1 in 3 is obese--even the homeless"
This study definitely seems to back up many themes I have written about on this blog including food insecurity in the obese. It is pretty telling when 2 out of every 3 homeless people in this study are fat. In the old days, I guess the very poor out and out starved, so they grew thin and starved to death but today, many get food from sources where the food is highest in fat and calories and is carb rich and get into the feast and famine metabolic drops. One can see the effects here:
The paradox is that hunger and obesity can exist in the same person. And although a person may be overweight or obese, he or she can lack proper nutrition.
Nutrition is a daily challenge for homeless people, as the foods they manage to get are often full of preservatives and high in sodium, fats and sugars. They may not have access to healthier options like fresh fruits and vegetables.
"It's the lowest socio-economic group who has the biggest obesity problem," said Paul Montgomery, one of the authors of the study published in the Journal of Urban Health. "No one looked at the homeless problem before. What we found was this group has a significant obesity problem that wasn't known."
The obesity rate in a sample of 5,632 homeless adults seen at the Boston Health Care for the Homeless Program was similar to that seen in the general population.
"It just mirrors what Americans look like in general," said Barbara Dipietro, policy director of the National Health Care for the Homeless Council. "It follows the homeless in general. They are more economically driven. They are intact families and people who are coming into homelessness, who don't come with behavioral health issues. When we look at the homeless population, we think they're different, but they're like everyone else."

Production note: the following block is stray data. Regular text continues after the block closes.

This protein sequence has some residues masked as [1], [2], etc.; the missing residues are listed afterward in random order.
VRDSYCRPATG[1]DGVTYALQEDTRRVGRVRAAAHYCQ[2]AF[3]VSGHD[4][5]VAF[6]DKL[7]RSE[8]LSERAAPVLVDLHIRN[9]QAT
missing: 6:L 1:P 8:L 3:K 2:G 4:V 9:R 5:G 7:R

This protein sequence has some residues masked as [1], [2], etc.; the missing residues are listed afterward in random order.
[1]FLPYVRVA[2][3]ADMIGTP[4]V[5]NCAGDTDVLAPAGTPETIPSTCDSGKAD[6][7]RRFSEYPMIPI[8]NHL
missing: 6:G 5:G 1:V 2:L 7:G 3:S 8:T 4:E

Two out of three homeless individuals were either overweight or obese. The study found that 32.6% were normal weight and that 1.6% was underweight.
"Although underweight has been traditionally associated with homelessness, this study suggests that obesity may have replaced underweight as the new malnutrition of the homeless," the authors wrote.
The researchers found that 5.6% of this population were morbidly obese, meaning they had BMIs greater than 40. A 250-pound man who stands at 5 feet and 7 inches would have a BMI of 40. A BMI over 25 is considered overweight; a BMI over 30 is obese.
In further analyses, homeless women (42.8%) were more likely to be obese than homeless men (29.7%).
"Our results are in line with [the] hunger-obesity paradox," said Montgomery. "People feel hungry. The body's response is the higher calories, you store them and become obese, and you still feel hungry. It's a circular problem."
The human body might be hoarding calories, as an adaptive response when people do not consistently have enough to eat. The body's response could contribute to obesity, by "becoming more efficient at storing more calories as fat," according to the report.